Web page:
7 Observations on Sharing the Gospel from 1 Thessalonians


PaulI’ve been reading through the letters to the Thessalonians. These letters were written by Paul while on his 2nd Missionary Journey, sometime between 50 and 52 AD. Most scholars assume that the first letter was written shortly after Paul arrived in Corinth, after Timothy rejoined him & Silas. The second is also assumed to have been written in Corinth during the 18 month stay (Acts 18:11).

Paul’s missionary outreach to the city is captured in Acts 17:1-9. The stay is rather brief. How brief is a matter of debate. The Jewish people in the city became jealous when many people started to follow Christ so they stirred up the crowds and incited a riot that forced Paul and Silas to leave.

In Paul’s first letter to the Thessalonians, we can learn seven things about sharing the Gospel.

our gospel did not come to you merely in words, but in power and in the Holy Spirit and with deep conviction … as you know, we had the courage in our God to declare to you the gospel of God in spite of much opposition. (1 Thess 1:5-6; 2:2 NET)

he went to them, and for three Sabbaths reasoned with them from the Scriptures, explaining and giving evidenceAnd some of them were persuaded (Acts 17:2-4 NASB)

The Gospel came in words rooted in Scripture. Paul and Silas proclaimed the good news that the Messiah, promised to Israel, has come, been executed and buried, and had risen from the dead just as the Scriptures had foretold (cmp Acts 13:16-43; 1 Cor 15:1-4).

The Gospel was presented with persuasive, rational explanations. Paul and Silas explained how the Scriptures pointed to Christ. They appealed to reason and presented the information so that the hearers could understand the message and could be persuaded of the truth (Acts 17:2-4 also Acts 18:4; 19:8; 26:28).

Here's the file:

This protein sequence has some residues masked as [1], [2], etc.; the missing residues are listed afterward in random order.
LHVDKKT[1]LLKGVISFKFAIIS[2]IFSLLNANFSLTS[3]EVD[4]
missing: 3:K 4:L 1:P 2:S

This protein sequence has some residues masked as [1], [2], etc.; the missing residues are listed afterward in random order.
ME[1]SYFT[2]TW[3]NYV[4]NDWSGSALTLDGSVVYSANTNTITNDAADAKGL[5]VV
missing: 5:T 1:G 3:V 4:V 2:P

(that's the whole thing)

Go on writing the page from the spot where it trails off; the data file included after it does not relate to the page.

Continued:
The Gospel was proclaimed with boldness.  Paul and Silas were convinced of the message they shared and, despite opposition, proclaimed the good news with boldness (1 Thess 2:2). This boldness was not arrogant or pushy, as we will see, but rooted in confidence that what they had to share was important and true.

The Gospel came in power.  A clear message proclaimed with boldness is not enough. It must be accompanied by the power of the Holy Spirit. Paul does not define the power that accompanied the proclamation of the Gospel in Thessalonica. Since Paul had the “gifts of an apostle”, it may have been signs and wonders (cmp 2 Cor 12:12).  It also may refer to the power of the Spirit to illuminate the message, draw people in, and open hearts (cmp. John 1:9; 6:44; 16:8; Acts 16:14; 1 Cor 2:12-13).

surely you recall the character we displayed when we came among you to help you … you are witnesses, and so is God, as to how holy and righteous and blameless our conduct was toward you (1 Thess 1:5; 2:10 NET)

The Gospel was proclaimed with solid character. The power of the Gospel is changed lives. People who live with integrity and are focused on being disciples of Christ. Being dishonest and living in constant sin would discredit the ministry and hinder people from the Gospel (2 Cor 6:3; 8:20). Paul also knew that the way he lived would be setting the pattern for how those who watched him would live (1 Thess 1:6).

 For the appeal we make does not come from error or impurity or with deceit … For we never appeared with flattering speech, as you know, nor with a pretext for greed—God is our witness— nor to seek glory from people, either from you or from others … By working night and day so as not to impose a burden on any of you, we preached to you (1 Thess 2:3-9 NET)

The Gospel was proclaimed with pure motives. Part of ministering with a solid character is having pure motives. Paul used persuasive and rational arguments when proclaiming the truth but he did not rely on flattery or misleading word games (sophism) to win people over. Nor did he seek money or fame. He was focused on pleasing God, speaking clearly, and pointing people to Jesus (1 Thess 2:4).

with such affection for you we were happy to share with you not only the gospel of God but also our own lives, because you had become dear to us. We pray earnestly night and day to see you in person (1 Thess 2:8; 3:10 NET)

The Gospel was proclaimed in the context of relationships. Paul and Silas invested in people and got to know them. They developed friendships and ministered within this context. They focused on authentic relationships, knowing what was going on in their life by spending time with them. They knew when to be gentle and when to exhort (1 Thess 2:8-12).  

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